consumer goods category. He found that whilst the promotion didn’t have a long-term effect on the brand, it did
expand the total category for the retailer — albeit temporarily.
What also came out of the research was an observed tendency for shoppers to ‘stockpile’ in response to the
promotion. Dawes estimated that up to two thirds of the short term gains were cancelled out by the longer-term
negative effect on the category volume.
These findings have been supported by research elsewhere; although there may be some positive after-effects from a
price promotion if a promotion attracts some new users who repeatedly buy later, generally there are few or no longterm favourable effects for established brands (see e.g. Ehrenberg et al., 1994; Pauwels et al., 2002; Peckham, 1981).
Thus it would seem that the impact of a price promotion on a brand is generally short term and that the effect over
the longer term is marginal at best (Blattenberg and Neslin, 1989; Totten and Block, 1987). But let’s not get carried
away — as pointed out earlier conclusions are rarely so clear-cut because there are so many other things to consider.
Other researchers have attempted to identify the importance on buyer behaviour of these variables — including
the effect of frequency and depth of the discount, the way promotions are promoted and the effect of the store
environment (Kendrick, 1998).
Mazumdar, Raj, and Sinha (2005) reported that the way a company ‘frames’ a price offer strongly influences
a consumer’s decision to buy. This US-based research found that companies from a number of industries that
offered a series of price promotions before returning the price of a product to its original level, received a more
positive response from consumers than an ‘Every Day Low Price’ strategy or ‘high-to-low’ price discounts.
Sunil and Cooper (1992) examined consumers’ response to retailers’ price promotions, and found that consumers
will also tend to discount the price discounts (i.e. consumers’ perceptions of discounts are typically less than the
advertised discounts). However, the extent to which this discounting occurs depends on the discount level, the
store image, and whether the advertised product is a name brand or a store brand.
Using econometric models, these authors also found evidence to suggest that consumers do not change their
intentions to buy unless the promotional discount exceeds a threshold level.

14

The Path to Loyalty – Step One | The Challenge of Price Discounting

The significance of a ‘threshold point’ is that it differs for name brands and instore brands; the threshold for a
name brand is lower than that for an instore brand.
In other words, stores can attract consumers by offering a small discount on name brands while a larger discount
is needed for a similar effect for an instore brand. According to the study there is also a ‘promotion saturation’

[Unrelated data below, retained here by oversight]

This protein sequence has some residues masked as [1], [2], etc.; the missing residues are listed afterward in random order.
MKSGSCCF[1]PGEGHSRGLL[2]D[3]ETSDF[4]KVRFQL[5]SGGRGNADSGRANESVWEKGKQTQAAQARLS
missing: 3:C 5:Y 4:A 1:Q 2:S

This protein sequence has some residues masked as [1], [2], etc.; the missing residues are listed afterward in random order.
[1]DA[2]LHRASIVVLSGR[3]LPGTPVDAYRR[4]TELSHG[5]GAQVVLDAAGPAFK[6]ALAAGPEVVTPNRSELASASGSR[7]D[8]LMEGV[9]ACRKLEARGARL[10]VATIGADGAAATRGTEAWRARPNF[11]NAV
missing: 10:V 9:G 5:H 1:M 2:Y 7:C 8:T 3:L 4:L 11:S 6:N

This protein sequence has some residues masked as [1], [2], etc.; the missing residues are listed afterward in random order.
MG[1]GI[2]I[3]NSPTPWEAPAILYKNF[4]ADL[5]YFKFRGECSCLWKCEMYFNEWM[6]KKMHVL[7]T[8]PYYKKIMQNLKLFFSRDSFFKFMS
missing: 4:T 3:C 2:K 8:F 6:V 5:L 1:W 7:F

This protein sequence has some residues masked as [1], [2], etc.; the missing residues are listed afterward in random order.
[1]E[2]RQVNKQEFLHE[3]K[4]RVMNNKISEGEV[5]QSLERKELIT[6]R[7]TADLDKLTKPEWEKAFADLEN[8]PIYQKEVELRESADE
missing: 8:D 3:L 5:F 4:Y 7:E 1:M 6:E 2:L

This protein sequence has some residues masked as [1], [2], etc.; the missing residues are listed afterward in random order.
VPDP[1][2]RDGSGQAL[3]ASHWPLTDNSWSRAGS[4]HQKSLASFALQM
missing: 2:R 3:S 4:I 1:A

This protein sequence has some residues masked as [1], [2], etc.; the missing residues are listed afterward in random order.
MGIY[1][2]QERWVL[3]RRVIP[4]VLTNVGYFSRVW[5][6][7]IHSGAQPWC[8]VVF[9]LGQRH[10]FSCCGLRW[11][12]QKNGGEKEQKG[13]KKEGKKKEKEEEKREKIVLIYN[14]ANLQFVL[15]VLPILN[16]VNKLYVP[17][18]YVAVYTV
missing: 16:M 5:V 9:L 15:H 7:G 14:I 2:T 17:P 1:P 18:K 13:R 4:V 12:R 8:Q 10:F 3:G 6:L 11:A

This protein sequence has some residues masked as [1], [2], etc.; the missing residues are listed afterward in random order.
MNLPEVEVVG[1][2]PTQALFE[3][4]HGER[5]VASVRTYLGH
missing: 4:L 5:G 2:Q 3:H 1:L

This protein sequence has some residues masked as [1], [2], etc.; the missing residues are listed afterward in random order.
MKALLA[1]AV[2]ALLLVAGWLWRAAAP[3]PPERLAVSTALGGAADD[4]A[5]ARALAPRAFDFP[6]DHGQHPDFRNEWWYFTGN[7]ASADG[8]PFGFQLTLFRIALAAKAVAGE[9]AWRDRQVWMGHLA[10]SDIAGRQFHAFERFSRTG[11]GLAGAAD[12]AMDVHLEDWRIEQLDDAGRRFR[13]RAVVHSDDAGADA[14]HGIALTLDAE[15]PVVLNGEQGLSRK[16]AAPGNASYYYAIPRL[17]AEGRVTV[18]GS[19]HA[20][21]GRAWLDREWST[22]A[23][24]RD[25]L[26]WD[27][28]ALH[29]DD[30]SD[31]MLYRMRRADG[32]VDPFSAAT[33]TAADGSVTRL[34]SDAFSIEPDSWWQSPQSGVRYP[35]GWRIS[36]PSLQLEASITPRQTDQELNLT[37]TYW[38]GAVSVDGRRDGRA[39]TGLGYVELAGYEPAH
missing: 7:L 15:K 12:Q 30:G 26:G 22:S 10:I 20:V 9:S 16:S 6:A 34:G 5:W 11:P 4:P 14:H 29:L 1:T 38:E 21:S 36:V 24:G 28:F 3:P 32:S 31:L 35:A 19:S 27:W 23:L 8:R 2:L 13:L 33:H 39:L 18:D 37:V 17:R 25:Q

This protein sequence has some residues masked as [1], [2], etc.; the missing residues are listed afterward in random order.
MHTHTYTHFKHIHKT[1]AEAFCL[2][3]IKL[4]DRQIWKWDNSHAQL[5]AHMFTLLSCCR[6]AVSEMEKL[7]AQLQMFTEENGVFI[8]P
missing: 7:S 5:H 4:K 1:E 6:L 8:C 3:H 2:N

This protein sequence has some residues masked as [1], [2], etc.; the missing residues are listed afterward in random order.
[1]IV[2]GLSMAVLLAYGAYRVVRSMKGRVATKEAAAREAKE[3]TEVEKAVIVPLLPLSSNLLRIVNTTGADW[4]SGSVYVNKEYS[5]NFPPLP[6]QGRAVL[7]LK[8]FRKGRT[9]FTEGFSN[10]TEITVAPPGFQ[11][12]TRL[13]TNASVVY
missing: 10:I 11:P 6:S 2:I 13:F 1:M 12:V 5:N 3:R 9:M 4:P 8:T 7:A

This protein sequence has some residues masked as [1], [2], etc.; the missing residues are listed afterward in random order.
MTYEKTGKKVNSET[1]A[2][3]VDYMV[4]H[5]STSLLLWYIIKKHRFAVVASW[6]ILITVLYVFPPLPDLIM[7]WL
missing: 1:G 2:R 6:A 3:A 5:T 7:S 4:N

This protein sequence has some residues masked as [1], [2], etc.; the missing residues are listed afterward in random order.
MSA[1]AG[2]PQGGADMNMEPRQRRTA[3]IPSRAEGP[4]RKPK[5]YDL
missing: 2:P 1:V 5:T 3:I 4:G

point above which the effect of discounts on changes in consumers purchase intention is minimal.
The timing and frequency of a promotion is also known to be crucial. Alba et al (1999) examined the timing and
frequency of price promotions — comparing the difference in impact between shallow, frequent price discounts
and deep, infrequent promotions.
They questioned whether, in terms of image, it benefited the firm or store to have more, but smaller, competitive
price advantages or fewer, yet bigger, advantages. They concluded that stores, for example, generally wish to
create a low-price image whilst brands may wish to be perceived as higher priced should they desire to position
themselves in a premium category. Their results suggested that these disparate outcomes are each better served
by a frequency strategy.
Sales promotions have traditionally been associated with a negative long term impact due to the predominantly
price-orientated nature. Whilst much of the research in this area has focused on monetary promotions in the
consumer goods area, the effectiveness of promotions will undoubtedly vary according to the type of product
analysed (Peattie and Peattie, 1993).
Research has begun to consider long-term effects of price promotions on brand image (Dickson & Sawyer, 1990)
as well as the specific impact on categories such as telecommunications, consumer goods and durables. The key
findings of the impact of price promotion on different categories is summarised below in the table below.
Researchers

Category

Conclusions

Villarejo-Ramos
Durable Goods
& Sánchez-Franco,
2005


“...The higher the spending on advertising for the brand, the better the
quality of the product as perceived by the consumer ...price deals as
incentives to increase sales have been shown to have a negative effect
on brand equity.”

Palazon & Delgado,
Telecommunication
2005
services